Peetz, Buehler, and Wilson (2010) conducted a study that substantiates these arguments. Participants needed to estimate the duration they will need to complete some task, such as purchase gifts for Christmas or complete a school assignment--either weeks or months before undertaking this activity. In addition, the thoughts they entertained as they estimated these durations were sought. When the tasks needed to be completed in several weeks rather than months, the planning fallacy diminished if participants referred to obstacles but increased if participants referred to provisions and plans.
Thus, to curb the planning fallacy, if the task needs to be completed very ssoon, individuals should be encouraged to identify two or three key obstacles. If the task needs to be completed in several months or years, individuals should be encouraged to identify many provisions and opportunities they could utilize to facilitate performance.
Hadjichristidis, Summers, and Thomas (2014) showed the effect of unpacking a task--that is, focusing on specific subtasks or facets of this task--on the planning fallacy is complex. Unpacking can diminish, amplify, or not even affect the tendency of people to underestimate the duration that is needed to complete tasks.
To illustrate, in one study, conducted by Hadjichristidis, Summers, and Thomas (2014), participants were informed they would need to format some text. In particular, they received some unformatted text and some formatted text. They were told they will need to modify the unformatted text to match the formatted text. Their task was to estimate the duration they would need to complete this task.
Before estimating this duration, some participants were merely asked to estimate how long they would need to ensure the unformatted text resembles the formatted text. Other participants received the same question but with the phrase "including bold and italics". This phrase orients attention to a facet of this task that is short and simple. Finally, some participants received the same question, except the sentence ended with "including special characters" together with a few specific characters. This phrase orients attention to a facet of this task that is difficult and prolonged.
If a facet of the task that is shorter and simpler was emphasized, participants underestimated the duration of this task appreciably. If a facet of the task that is difficult and prolonged was emphasized, this bias diminished. Presumably, when attention is focused on more demanding features of the task, individuals become more sensitive to the complications& the planning fallacy thus subsides.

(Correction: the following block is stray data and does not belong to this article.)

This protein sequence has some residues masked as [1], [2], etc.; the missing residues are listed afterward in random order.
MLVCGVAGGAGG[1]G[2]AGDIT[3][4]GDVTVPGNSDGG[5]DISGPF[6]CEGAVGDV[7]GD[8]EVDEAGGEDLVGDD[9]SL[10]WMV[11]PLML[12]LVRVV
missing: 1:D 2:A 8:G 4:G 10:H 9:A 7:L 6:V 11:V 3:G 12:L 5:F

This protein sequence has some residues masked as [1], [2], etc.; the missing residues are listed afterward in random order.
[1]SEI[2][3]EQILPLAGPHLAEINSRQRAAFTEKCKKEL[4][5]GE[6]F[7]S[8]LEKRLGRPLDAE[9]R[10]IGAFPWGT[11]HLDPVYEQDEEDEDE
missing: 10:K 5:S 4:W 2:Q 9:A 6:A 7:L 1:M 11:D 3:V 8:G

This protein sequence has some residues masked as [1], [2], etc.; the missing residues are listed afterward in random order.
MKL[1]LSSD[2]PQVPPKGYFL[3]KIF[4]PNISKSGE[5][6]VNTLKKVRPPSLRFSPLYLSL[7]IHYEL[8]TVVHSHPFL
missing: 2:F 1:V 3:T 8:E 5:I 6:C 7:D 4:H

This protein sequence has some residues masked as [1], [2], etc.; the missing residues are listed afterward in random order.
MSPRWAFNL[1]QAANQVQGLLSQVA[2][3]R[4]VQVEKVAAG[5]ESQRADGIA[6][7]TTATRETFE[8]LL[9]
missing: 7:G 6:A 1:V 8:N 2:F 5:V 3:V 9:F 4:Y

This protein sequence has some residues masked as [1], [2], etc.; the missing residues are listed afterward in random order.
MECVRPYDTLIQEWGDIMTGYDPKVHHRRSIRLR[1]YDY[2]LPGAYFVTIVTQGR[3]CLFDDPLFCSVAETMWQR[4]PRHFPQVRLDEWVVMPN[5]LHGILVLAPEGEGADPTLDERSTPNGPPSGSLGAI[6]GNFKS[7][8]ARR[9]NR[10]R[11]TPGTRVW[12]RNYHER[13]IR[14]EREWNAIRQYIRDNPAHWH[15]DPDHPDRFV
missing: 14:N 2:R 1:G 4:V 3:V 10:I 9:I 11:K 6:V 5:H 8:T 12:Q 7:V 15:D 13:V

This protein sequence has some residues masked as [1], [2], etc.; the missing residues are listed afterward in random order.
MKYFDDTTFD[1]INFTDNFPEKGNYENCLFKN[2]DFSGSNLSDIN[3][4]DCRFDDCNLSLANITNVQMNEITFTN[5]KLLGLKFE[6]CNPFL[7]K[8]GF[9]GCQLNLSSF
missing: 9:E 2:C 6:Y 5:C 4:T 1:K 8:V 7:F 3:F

In a second study, participants imagined they had completed a jog and were about to prepare before a date. Their task was to estimate the time that would be needed to prepare. In one condition, participants were asked to reflect upon various facets of this activity, including removing their shoes and jogging clothes--an early component of the preparation. In another condition, participants were asked to reflect upon various facets including donning the clothes they selected to wear on the date--a late component of the preparation. If an early rather than late component was emphasized, participants tended to perceive the duration of this task as shorter. Arguably, when people focus on the early components, they are more aware of all the facets of this activity they need to complete. If they focus on the later components, they feel, on some level, they have completed most of the activity. This pattern of observations was uncovered only when people focused on facets of the task that were atypical of the overall activity.
In some studies, participants must complete an extensive task, comprising several facets. Participants must then predict the date at which they will complete the task. In other studies, participants must complete a more confined task. They must then predict the time at which they will complete this activity.
The planning fallacy has been observed in both contexts, with overestimates of time ranging from 20% to 50% (see Dunning, 2007). Nevertheless, when the task is completed over an extended time, this fallacy is especially pronounced.